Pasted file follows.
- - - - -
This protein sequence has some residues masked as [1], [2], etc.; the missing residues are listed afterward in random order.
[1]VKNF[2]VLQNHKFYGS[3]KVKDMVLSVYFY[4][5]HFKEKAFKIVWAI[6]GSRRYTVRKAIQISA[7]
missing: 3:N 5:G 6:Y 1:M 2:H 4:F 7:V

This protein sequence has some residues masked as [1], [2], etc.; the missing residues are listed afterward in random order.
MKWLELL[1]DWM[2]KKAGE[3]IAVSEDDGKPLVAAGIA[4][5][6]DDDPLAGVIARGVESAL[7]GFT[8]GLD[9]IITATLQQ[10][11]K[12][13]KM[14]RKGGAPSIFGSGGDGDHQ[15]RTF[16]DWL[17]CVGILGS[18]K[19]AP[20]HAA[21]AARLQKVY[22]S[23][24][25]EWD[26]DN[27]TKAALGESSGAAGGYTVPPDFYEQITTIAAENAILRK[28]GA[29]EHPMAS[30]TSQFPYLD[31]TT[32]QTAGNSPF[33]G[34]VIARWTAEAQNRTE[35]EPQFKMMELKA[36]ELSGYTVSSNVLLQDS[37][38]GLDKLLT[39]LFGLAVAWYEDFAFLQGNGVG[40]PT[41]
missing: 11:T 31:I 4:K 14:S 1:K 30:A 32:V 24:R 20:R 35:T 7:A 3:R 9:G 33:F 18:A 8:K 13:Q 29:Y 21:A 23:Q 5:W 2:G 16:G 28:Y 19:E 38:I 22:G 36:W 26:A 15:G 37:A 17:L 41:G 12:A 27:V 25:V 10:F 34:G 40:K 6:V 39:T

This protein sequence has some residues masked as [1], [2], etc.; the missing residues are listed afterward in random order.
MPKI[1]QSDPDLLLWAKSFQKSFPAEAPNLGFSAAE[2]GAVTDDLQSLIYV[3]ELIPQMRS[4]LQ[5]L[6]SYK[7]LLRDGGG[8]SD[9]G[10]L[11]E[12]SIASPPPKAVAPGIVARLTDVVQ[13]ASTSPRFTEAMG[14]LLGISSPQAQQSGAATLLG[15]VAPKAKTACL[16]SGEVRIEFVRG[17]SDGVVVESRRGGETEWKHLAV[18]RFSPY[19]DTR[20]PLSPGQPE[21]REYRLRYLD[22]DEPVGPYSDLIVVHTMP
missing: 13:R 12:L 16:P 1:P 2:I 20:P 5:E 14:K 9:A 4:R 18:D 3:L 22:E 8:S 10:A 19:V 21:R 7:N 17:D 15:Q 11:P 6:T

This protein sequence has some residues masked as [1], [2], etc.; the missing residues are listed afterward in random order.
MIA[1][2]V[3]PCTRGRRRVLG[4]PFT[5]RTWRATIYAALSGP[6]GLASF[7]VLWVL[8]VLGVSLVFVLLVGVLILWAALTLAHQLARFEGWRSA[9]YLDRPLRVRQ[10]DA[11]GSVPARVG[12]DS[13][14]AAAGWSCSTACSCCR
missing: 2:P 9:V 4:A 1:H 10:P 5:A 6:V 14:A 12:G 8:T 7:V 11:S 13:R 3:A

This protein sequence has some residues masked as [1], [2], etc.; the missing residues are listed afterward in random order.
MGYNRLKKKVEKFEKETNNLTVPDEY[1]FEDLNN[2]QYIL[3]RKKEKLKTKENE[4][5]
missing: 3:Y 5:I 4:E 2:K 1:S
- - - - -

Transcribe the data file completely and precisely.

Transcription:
This protein sequence has some residues masked as [1], [2], etc.; the missing residues are listed afterward in random order.
[1]VKNF[2]VLQNHKFYGS[3]KVKDMVLSVYFY[4][5]HFKEKAFKIVWAI[6]GSRRYTVRKAIQISA[7]
missing: 3:N 5:G 6:Y 1:M 2:H 4:F 7:V

This protein sequence has some residues masked as [1], [2], etc.; the missing residues are listed afterward in random order.
MKWLELL[1]DWM[2]KKAGE[3]IAVSEDDGKPLVAAGIA[4][5][6]DDDPLAGVIARGVESAL[7]GFT[8]GLD[9]IITATLQQ[10][11]K[12][13]KM[14]RKGGAPSIFGSGGDGDHQ[15]RTF[16]DWL[17]CVGILGS[18]K[19]AP[20]HAA[21]AARLQKVY[22]S[23][24][25]EWD[26]DN[27]TKAALGESSGAAGGYTVPPDFYEQITTIAAENAILRK[28]GA[29]EHPMAS[30]TSQFPYLD[31]TT[32]QTAGNSPF[33]G[34]VIARWTAEAQNRTE[35]EPQFKMMELKA[36]ELSGYTVSSNVLLQDS[37][38]GLDKLLT[39]LFGLAVAWYEDFAFLQGNGVG[40]PT[41]
missing: 11:T 31:I 4:K 14:S 1:K 30:A 32:V 24:R 20:R 35:T 7:A 3:R 9:G 33:F 18:A 8:K 13:Q 29:Y 21:A 23:Q 5:W 2:G 16:G 28:Y 19:E 38:I 22:G 36:W 26:A 15:G 37:A 17:L 41:G 12:A 27:V 25:V 10:F 34:G 40:K 6:V 39:T

This protein sequence has some residues masked as [1], [2], etc.; the missing residues are listed afterward in random order.
MPKI[1]QSDPDLLLWAKSFQKSFPAEAPNLGFSAAE[2]GAVTDDLQSLIYV[3]ELIPQMRS[4]LQ[5]L[6]SYK[7]LLRDGGG[8]SD[9]G[10]L[11]E[12]SIASPPPKAVAPGIVARLTDVVQ[13]ASTSPRFTEAMG[14]LLGISSPQAQQSGAATLLG[15]VAPKAKTACL[16]SGEVRIEFVRG[17]SDGVVVESRRGGETEWKHLAV[18]RFSPY[19]DTR[20]PLSPGQPE[21]REYRLRYLD[22]DEPVGPYSDLIVVHTMP
missing: 13:R 12:L 16:P 1:P 2:I 20:P 5:E 14:K 9:A 4:R 18:D 3:L 22:E 8:S 10:A 19:V 21:R 7:N 17:D 15:Q 11:P 6:T

This protein sequence has some residues masked as [1], [2], etc.; the missing residues are listed afterward in random order.
MIA[1][2]V[3]PCTRGRRRVLG[4]PFT[5]RTWRATIYAALSGP[6]GLASF[7]VLWVL[8]VLGVSLVFVLLVGVLILWAALTLAHQLARFEGWRSA[9]YLDRPLRVRQ[10]DA[11]GSVPARVG[12]DS[13][14]AAAGWSCSTACSCCR
missing: 2:P 9:V 4:A 1:H 10:P 5:A 6:V 14:A 12:G 8:T 7:V 11:S 13:R 3:A

This protein sequence has some residues masked as [1], [2], etc.; the missing residues are listed afterward in random order.
MGYNRLKKKVEKFEKETNNLTVPDEY[1]FEDLNN[2]QYIL[3]RKKEKLKTKENE[4][5]
missing: 3:Y 5:I 4:E 2:K 1:S